The Federal Aviation Administration (FAA) announced on June 14, 2023, that all new commercial passenger aircraft will be required to have secondary flight deck barriers. The barrier is designed to prevent intruders from entering the flight deck when the access door is open.
“Every day, pilots and flight crews transport millions of Americans safely – and today we are taking another important step to make sure they have the physical protections they deserve,” said U.S. Transportation Secretary Pete Buttigieg.
Aircraft manufacturers are required to install secondary barriers on commercial aircraft produced after the rule goes into effect.
“No pilot should have to worry about an intrusion on the flight deck,” said Acting FAA Associate Administrator for Safety David Boulter.
The Biden-Harris Administration made this rule a priority in 2021. In 2022, the FAA proposed the rule after seeking recommendations from aircraft manufacturers and labor partners. The rule meets a requirement of the 2018 FAA Reauthorization Act.
The secondary Barrier
The FAA issued the ruling in response to the September 11, 2001 terrorist attacks, when terrorists were able to hijack four commercial airplanes and crash them into the World Trade Center, the Pentagon, and a field in Pennsylvania.
In the wake of the attacks, the FAA required that all commercial aircraft be equipped with reinforced cockpit doors. However, the FAA determined that a secondary barrier was necessary to provide an additional layer of security.
The secondary barrier must be made of a sturdy material, such as metal or composite, and it must be at least 54 inches high. The barrier must also be able to be locked from the inside of the cockpit.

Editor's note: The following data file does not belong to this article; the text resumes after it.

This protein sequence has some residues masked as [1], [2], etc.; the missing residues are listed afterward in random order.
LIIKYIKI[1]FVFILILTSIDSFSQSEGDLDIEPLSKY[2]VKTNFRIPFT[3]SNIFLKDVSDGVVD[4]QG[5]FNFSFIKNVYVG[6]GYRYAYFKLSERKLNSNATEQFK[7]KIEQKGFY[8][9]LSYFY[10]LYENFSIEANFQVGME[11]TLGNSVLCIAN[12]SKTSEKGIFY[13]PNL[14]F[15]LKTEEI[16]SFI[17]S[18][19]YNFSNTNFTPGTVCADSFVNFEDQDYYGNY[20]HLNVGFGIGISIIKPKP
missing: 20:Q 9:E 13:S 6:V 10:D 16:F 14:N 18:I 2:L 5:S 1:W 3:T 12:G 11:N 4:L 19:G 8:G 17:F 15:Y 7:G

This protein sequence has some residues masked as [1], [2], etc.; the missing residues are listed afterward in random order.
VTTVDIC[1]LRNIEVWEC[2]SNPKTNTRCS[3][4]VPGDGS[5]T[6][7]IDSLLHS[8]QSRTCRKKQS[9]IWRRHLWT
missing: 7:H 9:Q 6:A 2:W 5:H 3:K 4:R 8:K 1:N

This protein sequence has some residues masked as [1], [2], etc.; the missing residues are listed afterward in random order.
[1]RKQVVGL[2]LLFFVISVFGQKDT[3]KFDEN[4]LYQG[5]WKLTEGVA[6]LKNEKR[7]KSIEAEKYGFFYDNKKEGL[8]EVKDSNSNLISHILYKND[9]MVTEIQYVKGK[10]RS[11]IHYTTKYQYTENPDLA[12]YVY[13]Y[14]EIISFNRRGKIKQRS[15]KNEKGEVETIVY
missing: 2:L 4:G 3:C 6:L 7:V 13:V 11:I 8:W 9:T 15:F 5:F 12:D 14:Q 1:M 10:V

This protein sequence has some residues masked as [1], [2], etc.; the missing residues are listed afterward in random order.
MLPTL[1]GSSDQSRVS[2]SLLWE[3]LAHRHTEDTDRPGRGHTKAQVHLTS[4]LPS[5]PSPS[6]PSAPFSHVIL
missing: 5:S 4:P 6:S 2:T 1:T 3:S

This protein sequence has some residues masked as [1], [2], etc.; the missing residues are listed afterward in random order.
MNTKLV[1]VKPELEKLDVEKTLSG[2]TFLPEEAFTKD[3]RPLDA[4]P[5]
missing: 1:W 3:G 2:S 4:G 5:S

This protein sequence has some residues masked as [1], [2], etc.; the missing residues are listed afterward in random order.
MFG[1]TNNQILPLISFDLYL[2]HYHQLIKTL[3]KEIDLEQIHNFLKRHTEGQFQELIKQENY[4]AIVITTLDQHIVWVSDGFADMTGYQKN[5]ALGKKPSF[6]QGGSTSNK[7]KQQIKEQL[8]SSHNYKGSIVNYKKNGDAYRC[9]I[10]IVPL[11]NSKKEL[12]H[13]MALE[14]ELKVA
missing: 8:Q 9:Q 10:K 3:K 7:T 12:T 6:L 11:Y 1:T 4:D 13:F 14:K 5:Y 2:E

The FAA rule will go into effect on January 1, 2025. Aircraft manufacturers will have two years to comply with the rule.
The FAA estimates that the secondary barrier will cost between $100,000 and $200,000 per aircraft. However, the agency believes that the cost is justified by the added security that the barrier will provide.
The FAA ruling requiring a secondary flight deck barrier is a significant step in improving aviation security. The barrier will help to prevent intruders from entering the flight deck and hijacking an airplane. This will help to keep passengers and crew safe and secure.
Benefits of the secondary Flight Deck Barrier
The FAA estimates that the secondary flight deck barrier will prevent up to 10 hijackings per year. The flight deck barrier will also help to protect the flight crew and passengers from harm in the event of a hijacking.
For example, the barrier can help to prevent an intruder from entering the flight deck and harming the flight crew or passengers with a weapon.
The secondary flight deck barrier will also help to improve public confidence in aviation security. The barrier is a visible sign that the FAA is taking steps to improve aviation security. This will help to reassure the public that flying is safe.
The FAA ruling requiring a secondary flight deck barrier is a significant step in improving aviation security. The secondary flight deck barrier will help to prevent hijackings, protect the flight crew and passengers from harm, and improve public confidence in aviation security.
The barrier is a cost-effective way to improve aviation security. The FAA estimates that the barrier will cost between $100,000 and $200,000 per aircraft.
However, the agency believes that the cost is justified by the added security that the barrier will provide.